I have reached the last few pages of Bhisham Sahni’s Tamas.
The book is, as the synopsis on its last page says, “One of the most thought-provoking and powerful novels written about the Partition”.
I love this book. It brings out details so clearly that you can almost visualise the communal terror that grips the towns and villages.
The story starts off when a labourer is tricked into killing a pig and the pig’s carcass is thrown at the entrance of a mosque.
That was the trigger needed to spark off one of the worst communal riots that were seen during the time of the partition.
Hindus and Muslims, who earlier engaged with each other in trade and bonhomie, start hating each other to the extent of wanting to wipe out entire communities.
The story is based on a true incident that Bhisham Sahni was an eyewitness to.
The characters and events are described so intricately that you can almost feel the helplessness of the victims and can’t help but shed a tear for those who died; especially an old blind Muslim who is killed just because he was walking alongside and explaining the importance of fragrances to a young Hindu boy.
The Muslim League, the Congress party and the RSS are portrayed very well and each of these parties had their own issues that they wanted to be addressed before sitting down for negotiation.
The riots erupt, the Muslim League screams for an independent Pakistan where the Muslims would be safe.
It ridicules the Congress and calls it a party of the Hindus.
The Congress, even then, was a flag-bearer of secularism and refused to accept that it was a party of the Hindus.
The RSS continued to ridicule both the Congress and the Muslim League.
Out of all the parties, the one that stood out was the Communist Party which based its ideologies on those of Marx.
This was the only party that thought logically and sought the co-operation of all parties in curbing the riots.
They did a lot of work in the by lanes of the village to ensure that the riots do not spread and went around explaining to everyone that the British were behind all this and that we should not be fighting with each other.
I developed a new sense of respect for this party which I have been ridiculing ever since I understood (partially) contemporary India’s political stage.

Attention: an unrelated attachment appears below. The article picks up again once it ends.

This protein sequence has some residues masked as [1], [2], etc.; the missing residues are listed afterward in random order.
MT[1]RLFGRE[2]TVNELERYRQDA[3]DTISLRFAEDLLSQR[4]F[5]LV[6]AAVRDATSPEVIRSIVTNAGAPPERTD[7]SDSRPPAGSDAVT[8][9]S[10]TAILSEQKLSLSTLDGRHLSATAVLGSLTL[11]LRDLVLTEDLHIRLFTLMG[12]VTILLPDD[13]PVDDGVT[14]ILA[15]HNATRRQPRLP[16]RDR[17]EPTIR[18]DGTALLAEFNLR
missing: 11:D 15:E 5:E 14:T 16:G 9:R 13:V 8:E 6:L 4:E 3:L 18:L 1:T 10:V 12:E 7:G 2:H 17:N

Few snapshots from the book that stand out in my mind:
Dev Datt, a communist, explaining that we, the middle class, are the ones who will get most affected by the riots. The labourers are too busy earning their daily wages to bother about religion. The upper class is safe in their havens and are educated enough to know the aims of the British government.
Ranvir, a member of the Youth Wing of the RSS, killing a hen and by doing so, passing the test and getting initiated into the party of the “warriors” who then go about killing innocents.
The act of killing the hen instills so much of bravado and pride within Ranvir that he starts believing in “Killing is easy”.
Harnam Singh and his wife Banto, the only Sikh couple in the village, escape to the nearest town and seek refuge in a Muslim household.
The old Muslim lady opens the door and lets them in.
The Sikh couple are grateful.
When the Muslim lady offers them a cup of buttermilk, Banto hesitates and thinks to herself – “How can we drink from a cup of a Muslim?”
A thought like that occurs to her even though the old Muslim lady has given them shelter!
The Muslim lady guesses this and asks them if they have a utensil of their own.
At this, Harnam Singh and Banto both break into tears.
The conversations between Liza, the wife of the deputy commissioner and her husband Richard.
Liza asks Richard as to how he was able to know whether a person was a Hindu or a Muslim.
Richard explains to her the names of Hindus and Muslims and Liza fails miserably at identifying the religion of the servants in her British outhouse. This served to drive home the point that both Hindus and Muslims were same in all aspects except their religious beliefs.
The indifference of the British government – claiming that they did not want to interfere with the religious affairs of the citizens.
About Bhisham Sahni, he was the brother of Balraj Sahni – the cycle-rickshaw puller in Do Bheegha Zamin.
I doubt we will ever have an actor with the calibre of Balraj Sahni.
Bhisham Sahni had recently acted in Mr. and Mrs. Iyer. He was the old man in the bus who is singled out and killed by the fundamentalists.
Tamas was made into a TV film by Govind Nihalani. Its cast included Om Puri, Deepa Sahi, Saeed Jaffrey, Deena Pathak and Bhisham Sahni himself.
The book, in addition to the emotions that it powerfully conveys, gives one an insight into the power of religion, both negative and positive.